In 1957 Bell Labs computer researchers created an Operating System for their inhouse computer center. This Operating System, known as BESYS, needed to be robust enough to be able to handle a large number of short batch jobs. BESYS was a very early time-sharing OS, and was not a product that Bell Labs shipped. They shared the OS with other interested parties, but provided no support for its use (technical or otherwise).
Later, in the mid-1960s, Bell Labs began to have a need for a more advanced OS to run on their newer generation machines. They collaborated with General Electric and MIT to create Multics (Multiplexed Information and Computing Service), which was a mainframe time-sharing OS more scalable than the original BESYS. Multics was a very influential OS which you have undoubtedly heard about, and had been in use from it's inception in 1965 through 2000 (there were even some web-sites running it). Multics provided a number of crucial features that no OS before it had
Convenient remote terminal use.
Continuous operation analogous to power & telephone services.
A wide range of system configurations, changeable without system or user program reorganization.
A high reliability internal file system.
Support for selective information sharing.
Hierarchical structures of information for system administration and decentralization of user activities.
Support for a wide range of applications.
Support for multiple programming environments & human interfaces.
The ability to evolve the system with changes in technology and in user aspirations.
Multics eventually became a commercial product sold by Honeywell, but it's days to be used internally at Bell Labs (and soon to be AT&T) were numbered...
In 1969, AT&T decided to move from the Multics OS. Regarding this decision,
Victor Vyssotsky, who had been involved the techanical head of the Multics project at Bell Labs and later Executive Director of Research in the Information Systems Division of AT&T Bell Labs, explains,
"It turned out that from our point of view the Multics effort simply went awry..... It turned out that under the stress of slipping schedules and the increasing realization that we had difficulty agreeing on a common course of action, we ended up simply pulling out of Multics."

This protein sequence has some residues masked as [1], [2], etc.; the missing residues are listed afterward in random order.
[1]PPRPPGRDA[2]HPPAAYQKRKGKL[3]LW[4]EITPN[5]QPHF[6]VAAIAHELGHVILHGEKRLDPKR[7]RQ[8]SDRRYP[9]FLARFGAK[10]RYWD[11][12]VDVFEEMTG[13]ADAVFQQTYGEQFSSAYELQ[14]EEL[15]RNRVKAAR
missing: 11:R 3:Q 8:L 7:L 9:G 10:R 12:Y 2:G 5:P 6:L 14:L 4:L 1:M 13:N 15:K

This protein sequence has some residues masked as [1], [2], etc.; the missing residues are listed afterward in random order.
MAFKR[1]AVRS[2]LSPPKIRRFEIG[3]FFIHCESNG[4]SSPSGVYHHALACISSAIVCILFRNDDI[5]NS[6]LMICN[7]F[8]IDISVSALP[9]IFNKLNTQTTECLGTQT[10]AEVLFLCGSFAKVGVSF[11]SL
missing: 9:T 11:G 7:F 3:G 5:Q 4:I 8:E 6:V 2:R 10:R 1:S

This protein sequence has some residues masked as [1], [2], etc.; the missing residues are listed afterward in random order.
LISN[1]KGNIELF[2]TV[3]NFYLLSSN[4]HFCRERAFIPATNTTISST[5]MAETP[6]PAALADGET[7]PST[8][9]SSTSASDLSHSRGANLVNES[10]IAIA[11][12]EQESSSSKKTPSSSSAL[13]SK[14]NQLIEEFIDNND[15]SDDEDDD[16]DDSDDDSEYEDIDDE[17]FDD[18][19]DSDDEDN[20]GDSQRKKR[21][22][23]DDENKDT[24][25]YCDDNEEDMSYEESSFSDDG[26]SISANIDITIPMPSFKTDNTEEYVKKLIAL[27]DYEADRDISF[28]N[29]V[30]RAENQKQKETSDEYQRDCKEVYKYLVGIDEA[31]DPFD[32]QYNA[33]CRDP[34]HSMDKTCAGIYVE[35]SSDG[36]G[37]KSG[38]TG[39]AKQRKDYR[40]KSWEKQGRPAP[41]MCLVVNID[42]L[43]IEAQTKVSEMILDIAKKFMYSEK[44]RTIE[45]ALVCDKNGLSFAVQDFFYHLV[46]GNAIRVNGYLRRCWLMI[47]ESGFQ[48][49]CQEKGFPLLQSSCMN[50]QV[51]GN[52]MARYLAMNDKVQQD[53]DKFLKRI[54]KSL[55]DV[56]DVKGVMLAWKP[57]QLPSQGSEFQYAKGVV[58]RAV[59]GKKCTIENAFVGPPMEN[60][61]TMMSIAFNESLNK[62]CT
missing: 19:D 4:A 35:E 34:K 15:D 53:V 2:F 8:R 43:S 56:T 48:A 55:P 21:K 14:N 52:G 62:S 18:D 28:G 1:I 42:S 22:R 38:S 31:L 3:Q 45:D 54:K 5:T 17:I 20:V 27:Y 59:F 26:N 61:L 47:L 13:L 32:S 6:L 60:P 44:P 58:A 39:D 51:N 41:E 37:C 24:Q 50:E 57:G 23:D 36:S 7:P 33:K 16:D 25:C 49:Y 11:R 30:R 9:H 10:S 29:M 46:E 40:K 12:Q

Meanwhile, two researchers at AT&T, Ken Thompson and Dennis Ritchie, had a DEC PDP-7 (Programmed Data Processor) with 4K memory for user programs and wanted very much to continue to play a computer game they had previously been playing under Multics. Dennis Ritchie had been developing a platform-independent high-level computer language known as B. Thompson and Ritchie set out to create a Multics-inspired OS built with the same goals in mind that would allow them to continue to play their computer game. The result was a system which a punning colleague called UNICS (UNiplexed Information and Computing Service)--an 'emasculated Multics'.
One of the advantages of B was that it can directly access the hardware architecture of the computer with an abstract set of programming functions. Previously, all computer OSes had been built specifically for a particular piece of hardware. This 'UNIX' that Thompson and Ritchie created, however, was sufficiently abstracted away from the hardware to make it very portable. It could be recompiled to run on a variety of hardware with trivial or no changes to the code.
Soon, UNIX became widely used at AT&T, and in 1971 the first publically accessable edition of UNIX was released. This version had over 60 commands and already had much of the functionality of Multics. The one thing this version of UNIX lacked that later became one of its key strengths was pipes.
B was eventually reworked from the ground up and became "C", which is the most widely used computer language today.